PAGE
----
Socialist Worker

‘Don’t send us back to Mugabe’

by Charlie Kimber
Issue No. 1937

Protesting outside the home office against deportations last Saturday. (Pic: Guy Smallman)

Protesting outside the home office against deportations last Saturday. (Pic: Guy Smallman)


ABOUT 400 Zimbabweans living in Britain gathered outside the home office in London last Saturday to protest against forced deportation back to president Mugabe’s vicious regime. New Labour’s policy of restarting deportations means political activists are sent back to the jails and torturer chambers of the Zimbabwean state.

The protest, organised by the Zimbabwe Community Campaign to Defend Asylum Seekers (ZCCDAS), was a hugely impressive response to the attacks on asylum rights. There was deep anger against Tony Blair, Michael Howard and the rest of the political establishment who raised such a hue and cry about the treatment of white farmers in Zimbabwe but spurn black people who have a real case for refuge.

That anger is deepened by the raw memories of how Britain first colonised the country, and then allowed a racist white minority regime to continue ruling.

Arthur Molife, chairperson of the campaign, said, “We suffered under colonialism and we have the right to be here. We are not going back until we do so voluntarily.

“We are not dogs, we are not criminals. We want to go back to a free Zimbabwe.”

Some of the warmest applause came for Lindsey German from Respect. She was cheered when she said, “People like you are welcomed to come here when you are wanted as cheap labour — to look after the sick and old, to clean the offices, to drive the buses.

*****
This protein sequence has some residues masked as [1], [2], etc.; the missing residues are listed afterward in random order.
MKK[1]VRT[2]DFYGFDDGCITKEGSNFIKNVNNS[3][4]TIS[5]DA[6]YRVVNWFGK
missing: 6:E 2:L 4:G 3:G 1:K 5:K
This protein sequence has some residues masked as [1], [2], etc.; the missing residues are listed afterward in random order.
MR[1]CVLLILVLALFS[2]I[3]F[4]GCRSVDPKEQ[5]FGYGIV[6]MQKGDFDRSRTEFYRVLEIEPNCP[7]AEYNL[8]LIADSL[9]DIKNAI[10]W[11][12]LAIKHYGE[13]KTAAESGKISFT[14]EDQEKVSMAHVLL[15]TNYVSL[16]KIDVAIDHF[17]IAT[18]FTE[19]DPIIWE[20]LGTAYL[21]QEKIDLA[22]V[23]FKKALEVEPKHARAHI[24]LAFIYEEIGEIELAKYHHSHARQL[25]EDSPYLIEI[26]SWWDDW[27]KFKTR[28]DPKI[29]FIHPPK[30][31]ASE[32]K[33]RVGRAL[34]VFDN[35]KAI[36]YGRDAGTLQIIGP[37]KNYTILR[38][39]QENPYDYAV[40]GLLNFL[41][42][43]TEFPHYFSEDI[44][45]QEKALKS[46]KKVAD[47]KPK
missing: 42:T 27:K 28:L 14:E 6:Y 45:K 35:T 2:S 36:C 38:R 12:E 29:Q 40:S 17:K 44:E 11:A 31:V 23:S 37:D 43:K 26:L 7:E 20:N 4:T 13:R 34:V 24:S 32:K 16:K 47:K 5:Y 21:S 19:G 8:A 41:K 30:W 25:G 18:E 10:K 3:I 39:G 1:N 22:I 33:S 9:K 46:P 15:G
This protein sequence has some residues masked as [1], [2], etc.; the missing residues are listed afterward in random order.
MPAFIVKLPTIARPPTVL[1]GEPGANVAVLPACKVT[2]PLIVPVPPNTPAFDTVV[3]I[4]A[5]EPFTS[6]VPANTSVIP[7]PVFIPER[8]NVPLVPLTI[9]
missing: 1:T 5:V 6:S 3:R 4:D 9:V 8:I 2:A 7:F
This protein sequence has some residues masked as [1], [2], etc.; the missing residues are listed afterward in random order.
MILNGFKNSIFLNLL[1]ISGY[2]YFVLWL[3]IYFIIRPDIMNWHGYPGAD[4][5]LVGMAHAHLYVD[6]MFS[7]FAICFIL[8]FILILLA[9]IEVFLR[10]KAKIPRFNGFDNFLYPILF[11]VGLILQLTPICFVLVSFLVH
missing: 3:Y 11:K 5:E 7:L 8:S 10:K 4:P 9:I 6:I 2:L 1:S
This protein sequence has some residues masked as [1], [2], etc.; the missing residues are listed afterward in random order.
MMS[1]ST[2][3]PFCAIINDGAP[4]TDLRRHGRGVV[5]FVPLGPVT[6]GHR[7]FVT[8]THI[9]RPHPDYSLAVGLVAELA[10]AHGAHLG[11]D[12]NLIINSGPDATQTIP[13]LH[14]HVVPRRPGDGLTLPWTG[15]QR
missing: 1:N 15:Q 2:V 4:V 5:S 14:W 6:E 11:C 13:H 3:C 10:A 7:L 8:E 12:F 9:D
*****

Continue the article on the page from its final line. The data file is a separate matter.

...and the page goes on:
“But you are not treated as human beings with rights when it comes to deportations. US secretary of state Condoleezza Rice said recently that Zimbabwe was an ‘outpost of tyranny’. Bush and Blair say they are bringing freedom across the world. But there is no welcome in the US and Britain for Zimbabweans fleeing tyranny. You have a right to be here and we will be with your fight all the way.”

Other speakers included Tony Benn, Jeremy Corbyn MP, Jon Rogers, Hugh Mason from the AUT lecturers’ union, Green MEP Jean Lambert, Dave Renton from the Natfhe union and Tim Lezard, deputy president of the NUJ journalists’ union.

Tim Lezard spoke of the successful campaign to halt the deportation of Zimbabwean journalist Adolf Mukandi — at least for the time being. Disgracefully not a single major daily newspaper reported the protest. Socialist Worker’s support and coverage was much appreciated — one reason why over 150 papers were sold.

ZCCDAS is organising further protests and can provide speakers for union branches and other campaigns. Contact Stoptheremovals_Zimbabwe@yahoo.co.uk or phone 07960 126 028.

Don’t let them deport Leonard R — see The cruel reality of anti-refugee policy


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News
Sat 5 Feb 2005, 00:00 GMT
Issue No. 1937
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